With my dumplings done, it was time to finish my pork stock. I skimmed off any foam and fat that had risen to the top, then dropped in a knob of ginger, a halved onion, a chopped carrot and some peppercorns, and continued to simmer for another hour. I skimmed again, then strained the stock and returned it to the heat, adding dashes of soy sauce, fish sauce and rice vinegar. When it came to a gentle boil, I slipped the wontons in in batches, stirring gently and flipping them to ensure even cooking. When they were cooked through, about 8 minutes later, I scooped them out with a slotted spoon and tossed them with a little vegetable oil to prevent any sticking. I like to keep the wontons separate from the broth until I heat myself up a bowl of soup, so that they don't get soggy.
To serve, I heat the broth and dumplings up with a bit more shredded cabbage just until it's wilted, then stir in additional sesame oil and sambal oelek. Yes, it's a long process, but it results in a filling, delicious soup best tackled with a deep spoon and a pair of chopsticks:
Pork and Cabbage Wonton Soup
Serves 8 - 10
- 8 - 10 cups Asian pork broth (see recipe below)
- 1 package wonton skins
- 1 1/2 lbs. ground pork
- 1 scallion, thinly sliced, white and green parts
- 1 small head Napa cabbage, finely shredded and chopped
- 1 tsp. grated ginger
- 1 tsp. toasted sesame oil
- 1/2 tsp. salt
- Vegetable oil
- Additional sesame oil, for serving
- Sambal oelek, for serving
1. Prepare the wonton filling: in a medium bowl, combine the pork, scallion, 1 cup shredded cabbage, ginger, sesame oil and salt. Knead to combine. Set aside.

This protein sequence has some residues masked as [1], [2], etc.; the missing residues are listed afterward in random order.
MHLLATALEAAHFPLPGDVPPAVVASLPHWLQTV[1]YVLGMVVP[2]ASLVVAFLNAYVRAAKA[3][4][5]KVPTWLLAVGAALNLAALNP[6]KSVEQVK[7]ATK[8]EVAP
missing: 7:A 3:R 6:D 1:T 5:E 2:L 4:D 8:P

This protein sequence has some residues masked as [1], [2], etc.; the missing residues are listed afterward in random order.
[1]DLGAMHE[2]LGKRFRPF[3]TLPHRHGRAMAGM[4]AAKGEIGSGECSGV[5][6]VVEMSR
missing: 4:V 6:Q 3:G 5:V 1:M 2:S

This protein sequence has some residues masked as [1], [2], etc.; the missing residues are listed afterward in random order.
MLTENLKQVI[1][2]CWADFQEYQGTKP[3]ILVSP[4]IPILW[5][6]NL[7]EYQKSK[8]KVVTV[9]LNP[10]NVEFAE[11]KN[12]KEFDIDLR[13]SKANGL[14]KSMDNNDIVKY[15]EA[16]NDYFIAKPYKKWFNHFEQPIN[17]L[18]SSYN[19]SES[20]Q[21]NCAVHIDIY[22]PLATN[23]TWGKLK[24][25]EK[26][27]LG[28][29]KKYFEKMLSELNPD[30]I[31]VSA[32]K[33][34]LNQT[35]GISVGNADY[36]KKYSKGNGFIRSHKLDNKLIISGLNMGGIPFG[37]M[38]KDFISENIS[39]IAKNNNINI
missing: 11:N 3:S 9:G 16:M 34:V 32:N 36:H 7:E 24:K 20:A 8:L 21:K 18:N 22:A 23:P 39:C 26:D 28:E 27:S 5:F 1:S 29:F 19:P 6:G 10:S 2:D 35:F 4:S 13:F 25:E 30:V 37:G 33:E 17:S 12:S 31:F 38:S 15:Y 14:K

2. Make the dumplings: dust a clean work surface (counter, table or kitchen towel) with cornstarch. Lay out the wonton skins 9 at a time, keeping the remainder under a damp paper towel. Place one teaspoon of pork filling in the center of each wonton. Dip your forefinger in a bowl of water and run water over 2 edges of dumpling wrapper. Pinch the dumplings together into a triangle shape. Press out any air pockets and ensure edges are well sealed, then pinch or fold into desired dumpling shape. Place finished dumplings on a dish and sprinkle cornstarch over to prevent sticking.
3. Bring the pork broth to a simmer and drop in the dumplings, working in batches to prevent crowding. Stir the soup gently and flip the dumplings around so they cook evenly. When cooked through, about 8 minutes, remove to a dish with a slotted spoon. Toss dumplings with a small amount of vegetable oil, to prevent sticking.
4. To serve soup, heat desired amount of broth with dumplings and a handful of shredded cabbage per person. Divide soup among bowls and serve with additional sesame oil and sambal oelek.
Asian Pork Broth
Makes 8 - 10 cups
- 2 lbs. assorted pork bones, trimmed of excess fat
- 12 cups cold water
- 1 onion, peeled and cut in half
- 1 carrot, scrubbed and cut into pieces
- 1 small knob of ginger
- 1 tbsp. whole peppercorns
- 1 bay leaf
- Light soy sauce
- Fish sauce
- Rice wine vinegar
1. Combine bones and water in a large, deep stock pot. Bring to a boil, then drop to a simmer. Cook, uncovered, for about 3 hours, skimming foam and fat as it rises to the top.
2. After 3 hours, add the onion, carrot, ginger, peppercorns and bay leaf. Continue to simmer for one hour.
3. Skim any remaining foam and fat and strain stock to remove bones and aromatics. Return broth to pot and season to taste with dashes of soy sauce, fish sauce, rice wine and salt.